Folio with Architectural Drawings of South Indian temples

India, circa 1840

Ink on European paper

28cm high, 40cm wide

Stock no.: A1991

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Full Description

Folio with Architectural Drawings of South Indian temples

Containing seventeen pages with drawings in black ink of Hindu mythology on temple architecture across Rameshvaram, Kanchipuram and Madurai, the first page with later addition in French: “Mythologie Hindou d’apres des scultures (sic) de temples a Ramispuram et Condgevirum et Madura, recueuillis par le Colonel Mackinsie (sic), definis exactement par des Indiens sous sa direction et trouvant au complet a la Societe Asiatique de Calcutta.” 



Translation: 

“Hindu mythology from carvings (sic) of temples at Ramispuram and Condgevirum and Madura, collected by Colonel Mackinsie (sic), exactly defined by Indians under his direction and found complete at the Asiatic Society of Calcutta.”



This volume is an illustration of the continuing fascination of the British with the elaborately decorated, iconic temple architecture in South India. In the 1780s Adam Blackader supervised an extensive series of drawings of Tirumala Nayak’s mandapa and these helped to spark an interest in South Indian temple architecture in English antiquarian circles. Col. Mackenzie (1754-1821) continued this tradition by commissioning the detailed drawings of the temples in Madurai between 1801 and 1805 by local artisans (Mildred Archer, Company Paintings, London 1992, pp. 40). This interest is further illustrated in the collection held at the Victoria and Albert Museum (AL.7766:62AL.7766:4AL.7766:10AL.7766:29, AL.7766:107AL.7766:38). ‘Many of the British were excited by the Great temple at Madura and it was frequently illustrated…These drawings provided detailed architectural descriptions of the pillars, showing various elevations, and betray the hand of an artist trained in the conventions of Dravidian architecture.’[1]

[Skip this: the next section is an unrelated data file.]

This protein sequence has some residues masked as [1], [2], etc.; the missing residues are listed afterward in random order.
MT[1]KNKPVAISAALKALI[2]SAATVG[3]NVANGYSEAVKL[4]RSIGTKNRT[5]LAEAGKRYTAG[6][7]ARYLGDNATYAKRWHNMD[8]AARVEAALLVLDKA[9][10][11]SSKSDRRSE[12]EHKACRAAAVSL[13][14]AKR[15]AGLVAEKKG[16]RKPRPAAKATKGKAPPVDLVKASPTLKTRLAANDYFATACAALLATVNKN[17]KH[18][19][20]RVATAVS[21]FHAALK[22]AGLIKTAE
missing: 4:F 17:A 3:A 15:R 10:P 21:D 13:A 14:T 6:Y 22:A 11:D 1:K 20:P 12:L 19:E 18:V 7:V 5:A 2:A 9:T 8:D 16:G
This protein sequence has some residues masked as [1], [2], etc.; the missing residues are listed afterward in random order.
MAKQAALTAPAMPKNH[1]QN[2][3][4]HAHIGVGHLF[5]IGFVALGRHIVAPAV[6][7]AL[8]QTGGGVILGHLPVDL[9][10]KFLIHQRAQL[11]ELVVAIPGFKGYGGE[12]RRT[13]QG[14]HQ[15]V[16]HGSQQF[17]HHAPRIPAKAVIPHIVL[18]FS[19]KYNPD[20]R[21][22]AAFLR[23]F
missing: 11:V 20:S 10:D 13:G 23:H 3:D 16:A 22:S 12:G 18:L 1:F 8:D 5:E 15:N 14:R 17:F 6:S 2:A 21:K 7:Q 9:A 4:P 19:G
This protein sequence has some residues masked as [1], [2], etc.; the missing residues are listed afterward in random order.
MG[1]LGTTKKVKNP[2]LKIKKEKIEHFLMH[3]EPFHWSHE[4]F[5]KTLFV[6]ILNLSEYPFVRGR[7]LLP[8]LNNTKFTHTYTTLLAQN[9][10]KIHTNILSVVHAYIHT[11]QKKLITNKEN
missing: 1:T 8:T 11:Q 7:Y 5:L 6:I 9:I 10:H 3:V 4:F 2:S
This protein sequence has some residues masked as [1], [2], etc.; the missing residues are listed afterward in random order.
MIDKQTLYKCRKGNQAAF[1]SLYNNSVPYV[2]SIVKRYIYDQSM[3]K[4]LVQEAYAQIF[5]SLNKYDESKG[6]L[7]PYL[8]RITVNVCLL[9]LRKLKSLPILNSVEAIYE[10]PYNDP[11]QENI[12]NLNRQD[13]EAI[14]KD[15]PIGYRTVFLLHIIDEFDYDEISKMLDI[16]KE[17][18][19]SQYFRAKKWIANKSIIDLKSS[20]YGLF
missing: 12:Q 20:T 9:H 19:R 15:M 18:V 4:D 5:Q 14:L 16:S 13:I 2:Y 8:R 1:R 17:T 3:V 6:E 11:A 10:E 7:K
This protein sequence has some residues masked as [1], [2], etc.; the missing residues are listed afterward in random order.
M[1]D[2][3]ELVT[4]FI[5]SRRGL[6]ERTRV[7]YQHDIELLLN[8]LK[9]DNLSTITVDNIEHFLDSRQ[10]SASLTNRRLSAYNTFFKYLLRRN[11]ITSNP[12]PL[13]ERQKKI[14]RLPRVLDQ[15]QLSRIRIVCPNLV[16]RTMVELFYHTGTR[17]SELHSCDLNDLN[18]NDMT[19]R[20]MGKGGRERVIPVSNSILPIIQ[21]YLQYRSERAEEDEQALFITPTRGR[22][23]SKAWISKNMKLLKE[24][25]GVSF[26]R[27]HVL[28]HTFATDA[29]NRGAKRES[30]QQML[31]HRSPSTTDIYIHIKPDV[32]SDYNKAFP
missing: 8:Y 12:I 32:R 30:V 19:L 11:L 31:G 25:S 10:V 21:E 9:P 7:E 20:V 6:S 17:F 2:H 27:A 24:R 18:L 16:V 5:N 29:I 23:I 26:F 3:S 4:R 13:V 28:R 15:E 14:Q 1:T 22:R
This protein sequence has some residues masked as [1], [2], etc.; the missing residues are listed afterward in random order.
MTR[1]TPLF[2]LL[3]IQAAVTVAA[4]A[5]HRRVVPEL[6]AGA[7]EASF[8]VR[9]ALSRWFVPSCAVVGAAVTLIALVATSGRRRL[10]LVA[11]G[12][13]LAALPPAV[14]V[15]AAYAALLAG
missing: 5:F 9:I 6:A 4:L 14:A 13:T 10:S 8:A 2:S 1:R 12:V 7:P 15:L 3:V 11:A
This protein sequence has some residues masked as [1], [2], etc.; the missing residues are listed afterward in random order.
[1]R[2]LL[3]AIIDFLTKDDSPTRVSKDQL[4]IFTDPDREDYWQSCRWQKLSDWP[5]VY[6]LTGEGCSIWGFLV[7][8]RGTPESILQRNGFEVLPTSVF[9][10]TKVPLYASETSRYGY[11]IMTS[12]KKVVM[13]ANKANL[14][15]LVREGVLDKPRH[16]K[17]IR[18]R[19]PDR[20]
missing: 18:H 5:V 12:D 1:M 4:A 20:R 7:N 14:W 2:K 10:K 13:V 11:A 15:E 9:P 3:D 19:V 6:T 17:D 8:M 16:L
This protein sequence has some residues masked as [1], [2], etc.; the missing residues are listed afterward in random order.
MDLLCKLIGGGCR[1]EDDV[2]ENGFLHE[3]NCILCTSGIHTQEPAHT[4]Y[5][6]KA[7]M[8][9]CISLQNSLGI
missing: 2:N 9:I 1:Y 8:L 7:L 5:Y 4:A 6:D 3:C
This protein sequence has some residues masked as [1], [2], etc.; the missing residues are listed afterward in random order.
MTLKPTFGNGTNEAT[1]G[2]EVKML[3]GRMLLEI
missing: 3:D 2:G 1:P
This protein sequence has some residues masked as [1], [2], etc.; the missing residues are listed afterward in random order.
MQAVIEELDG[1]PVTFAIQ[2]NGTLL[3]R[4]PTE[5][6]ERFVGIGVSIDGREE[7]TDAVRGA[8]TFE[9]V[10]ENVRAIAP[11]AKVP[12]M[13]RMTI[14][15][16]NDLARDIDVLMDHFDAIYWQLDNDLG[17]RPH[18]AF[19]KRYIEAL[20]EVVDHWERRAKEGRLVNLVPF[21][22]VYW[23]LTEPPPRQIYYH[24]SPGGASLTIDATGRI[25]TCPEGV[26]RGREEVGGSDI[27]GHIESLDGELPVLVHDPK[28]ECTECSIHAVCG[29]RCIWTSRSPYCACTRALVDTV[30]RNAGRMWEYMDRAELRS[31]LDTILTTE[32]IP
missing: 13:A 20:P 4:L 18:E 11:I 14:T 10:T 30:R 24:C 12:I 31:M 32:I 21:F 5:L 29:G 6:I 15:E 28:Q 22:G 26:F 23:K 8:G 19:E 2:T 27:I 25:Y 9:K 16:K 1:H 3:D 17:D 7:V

Despite the annotation on the front page being to Col. Mackenzie, a closer inspection of the paper and the watermarks (ranging from 1839 to 1841) indicates that this album postdates Mackenzie. It is, however, in the style of Mackenzie’s collections, seen especially in the examples at the British Library (WD.1066, WD1063). It is possible this was commissioned to be in this style by the Asiatic Society which was an organisation committed to ‘Orientalist’ studies and research, with a focus on Indian languages, architecture, religion and religious texts, which was founded in 1784. It was renamed in 1832 to The Asiatic Society of Bengal and was based in Calcutta. 



The desire to continue the tradition of architectural drawings in a highly detailed manner is reflected in these sketches. Each page contains detailed sketches of sculptures of gods and goddesses, intricately carved pillars, shrines, and designs on ceilings. At the top over every sketch is a small number. Below or to the sides of some of the sketches are annotations light remnants of writing in pencil. Above the sketches, the same thing written in cursive hand appears. On some pages it is just the title and on others it describes the scene. Below is each page and what is depicted:



1. ‘Wardens to the Portals of all Sacred Buildings consecrated to Shiven and sometimes on those of Vishnu’

2. ‘The Hindu Triad of Deity or Trimoortee’

3. ‘Two different representations of the manifestations of Shiven on Earth as particularly described in the popular poems of Madura (sic) known by the name of the Sixty four Sacred Diversions of that God.’

4. ‘Parvathey Shiven’

5. ‘Representation of the Divinity Paravathy painted in the Pagoda at Madura’ (across pages 5,6, and 7)

8. ‘Solemnization of the Marriage of Shiven with Paravathey, whom her brother Vishnu is giving away by the act of pouring the sacred water of the Ganges into their hands.’

9. ‘Arthu Naidesurer’ mostly likely Ardhanareshwar, ‘Signifying the union of Shiven & Paravathey in the same figure’

10. ‘Eswaren or Shiven in the act of setting out to war with the Trepuram. Three formidable demons.’

11. ‘Shiven under the character of Chidumbra Esvara’

12. ‘Dutge’ (sic), likely Durga defeating Mahishasura, ‘one of transformations of Paravathey overthrowing Demon Midah Sooran’

13. ‘Shiven in the Gungala Rubum’, likely Rupam

14. ‘Shiven hurling to the Earth Yamen the God of Death for his temerity in attempting to drag away to the Infernal regions the pious Maracanden when in the very act of performing the Lingam worship’

15. ‘The chief shrine of Choca Lingam in the Pagoda of Madura’

16 ‘Shrine of Minachy at Madura’ or Shrine of Meenkashi at Madurai

17. ‘Badra Callei’ or Bhadrakali



[1] https://collections.vam.ac.uk/item/O405155/architectural-drawing-of-tirumala-nayak-drawing-unknown/ 

 

Folio with Architectural Drawings of South Indian temples


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